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Wall Street records propel ASX higher, RBA follow-up comments ‘settle nerves’



Record highs on US markets propelled the ASX firmly into the green, while fresh comments on interest rates have settled nerves.

The Australian sharemarket was propelled higher by a positive lead from Wall Street, but managed to outperform it, while follow up comments to yesterday’s rates decision appear to have “settled nerves”.

The benchmark S&P/ASX200 index rallied 0.93 per cent to 7392.7, while the All Ordinaries Index strengthened 0.87 per cent to 7713.

CommSec analyst Steven Daghlian said the local bourse outperformed US markets, which hit fresh record highs overnight, with the Dow Jones Industrial Average closing above 36,000 for the first time, up 0.4 per cent.

After the Reserve Bank of Australia held its monthly board meeting on Tuesday, keeping the cash rate at a historic-low 0.1 per cent, governor Philip Lowe said he strongly disagreed with current market pricing for hikes in 2022.

“He basically said hikes next year, while not impossible, are extremely unlikely,” Mr Daghlian said.

“But he did say it’s possible for rates to rise in 2023, so it seems to have settled nerves, to an extent.”

AMP Capital chief economist Shane Oliver remains convinced both Australian and US central banks will “start raising rates later next year”.

OMG chief executive Ivan Tchourilov noted reactions to the RBA meeting had been mixed, with the central bank “refusing to match the hawkish outlook of other major financial institutions”, and credited the ASX rise to the upbeat US lead.

“There weren’t a lot of losers today – even iron ore miners were in the green, despite iron ore prices crashing overnight,” Mr Tchourilov said.

Mr Daghlian said the iron ore price had fallen for five straight days, back below $US100 per tonne, and had tumbled about 20 per cent in a little over a week.

“This is on some fresh restrictions on steel production in China in a bid to control pollution ahead of next year’s Beijing Olympics,” he said.

Rio Tinto lifted 1.17 per cent to $89.70, BHP added 1.07 per cent to $35.94 and Fortescue advanced 3.08 per cent to $14.38.

A particularly strong performer was lithium miner Orocobre Ltd, which surged 6.7 per cent to $9.70.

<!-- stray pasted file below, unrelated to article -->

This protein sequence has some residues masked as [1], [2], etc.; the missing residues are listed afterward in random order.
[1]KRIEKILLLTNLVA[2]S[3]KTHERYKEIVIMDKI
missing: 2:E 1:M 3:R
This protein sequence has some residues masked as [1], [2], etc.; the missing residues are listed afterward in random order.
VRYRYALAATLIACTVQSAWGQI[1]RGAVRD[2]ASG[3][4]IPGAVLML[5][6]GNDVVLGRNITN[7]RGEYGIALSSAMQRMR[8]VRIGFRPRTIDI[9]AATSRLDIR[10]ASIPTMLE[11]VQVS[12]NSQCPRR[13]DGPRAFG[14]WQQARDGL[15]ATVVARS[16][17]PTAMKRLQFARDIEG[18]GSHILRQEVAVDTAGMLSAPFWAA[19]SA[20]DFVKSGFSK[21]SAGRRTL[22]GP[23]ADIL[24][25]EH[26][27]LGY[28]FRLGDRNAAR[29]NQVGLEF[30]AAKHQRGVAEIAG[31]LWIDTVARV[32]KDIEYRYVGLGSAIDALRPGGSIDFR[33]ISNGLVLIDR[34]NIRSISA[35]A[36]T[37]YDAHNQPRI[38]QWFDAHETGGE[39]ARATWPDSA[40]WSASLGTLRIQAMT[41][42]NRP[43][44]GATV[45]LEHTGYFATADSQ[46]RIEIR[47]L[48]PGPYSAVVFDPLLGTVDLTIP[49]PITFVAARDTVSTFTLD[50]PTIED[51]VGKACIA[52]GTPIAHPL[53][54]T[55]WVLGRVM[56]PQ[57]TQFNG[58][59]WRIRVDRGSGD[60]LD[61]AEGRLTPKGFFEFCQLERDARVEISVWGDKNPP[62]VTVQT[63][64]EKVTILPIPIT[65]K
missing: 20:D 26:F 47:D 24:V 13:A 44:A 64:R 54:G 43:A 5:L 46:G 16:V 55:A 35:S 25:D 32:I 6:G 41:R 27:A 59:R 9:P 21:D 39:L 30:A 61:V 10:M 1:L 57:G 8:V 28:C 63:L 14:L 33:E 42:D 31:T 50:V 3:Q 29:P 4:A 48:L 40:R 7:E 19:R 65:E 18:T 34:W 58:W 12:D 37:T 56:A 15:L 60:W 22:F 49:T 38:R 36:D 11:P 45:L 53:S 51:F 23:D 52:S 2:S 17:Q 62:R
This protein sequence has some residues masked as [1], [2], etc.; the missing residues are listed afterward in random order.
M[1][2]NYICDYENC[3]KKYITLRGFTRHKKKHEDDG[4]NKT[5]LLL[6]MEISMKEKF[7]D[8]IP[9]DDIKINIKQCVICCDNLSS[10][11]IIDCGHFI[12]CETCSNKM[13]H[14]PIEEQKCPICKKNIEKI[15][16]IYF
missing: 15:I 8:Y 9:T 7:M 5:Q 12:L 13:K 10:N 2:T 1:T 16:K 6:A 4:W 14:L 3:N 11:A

The banks gained ground after three straight trading days of losses.

Commonwealth Bank revealed it will become Australia’s first bank to offer customers the ability to buy, sell and hold cryptocurrency assets, including Bitcoin and Ethereum, directly through its CommBank app.

The pilot will start in coming weeks and CBA intends to progressively rollout more features next year.

CBA put on 1.17 per cent to $107, National Australia Bank rose 1.35 per cent to $28.58, Westpac inched two cents higher to $23.15 and ANZ gained 2.26 per cent to $28.47.

Investors applauded AMP announcing it had completed its exit from life insurance after more than 170 years in the business, selling its 19.13 per cent interest in Resolution Life Australasia for $524m.

The group sold the majority of the business last year for $3bn and says the divestment of the remaining stake provides balance sheet flexibility ahead of the planned demerger of its private markets division, which holds real estate and infrastructure investments.

“It’s a welcome capital injection for the wealth manager, if their new fancy building in Sydney CBD is anything to go by,” Mr Tchourilov said.

“AMP’s streamlining plans hit a hitch when the company was rinsed at the 2019 Hayne Royal Commission – it seems they are now starting to find their feet again.

“They’re focusing on banking and wealth management and divesting from the rest, usually maintaining a stake in the divested entity.”

AMP shares leapt 9.3 per cent to $1.17.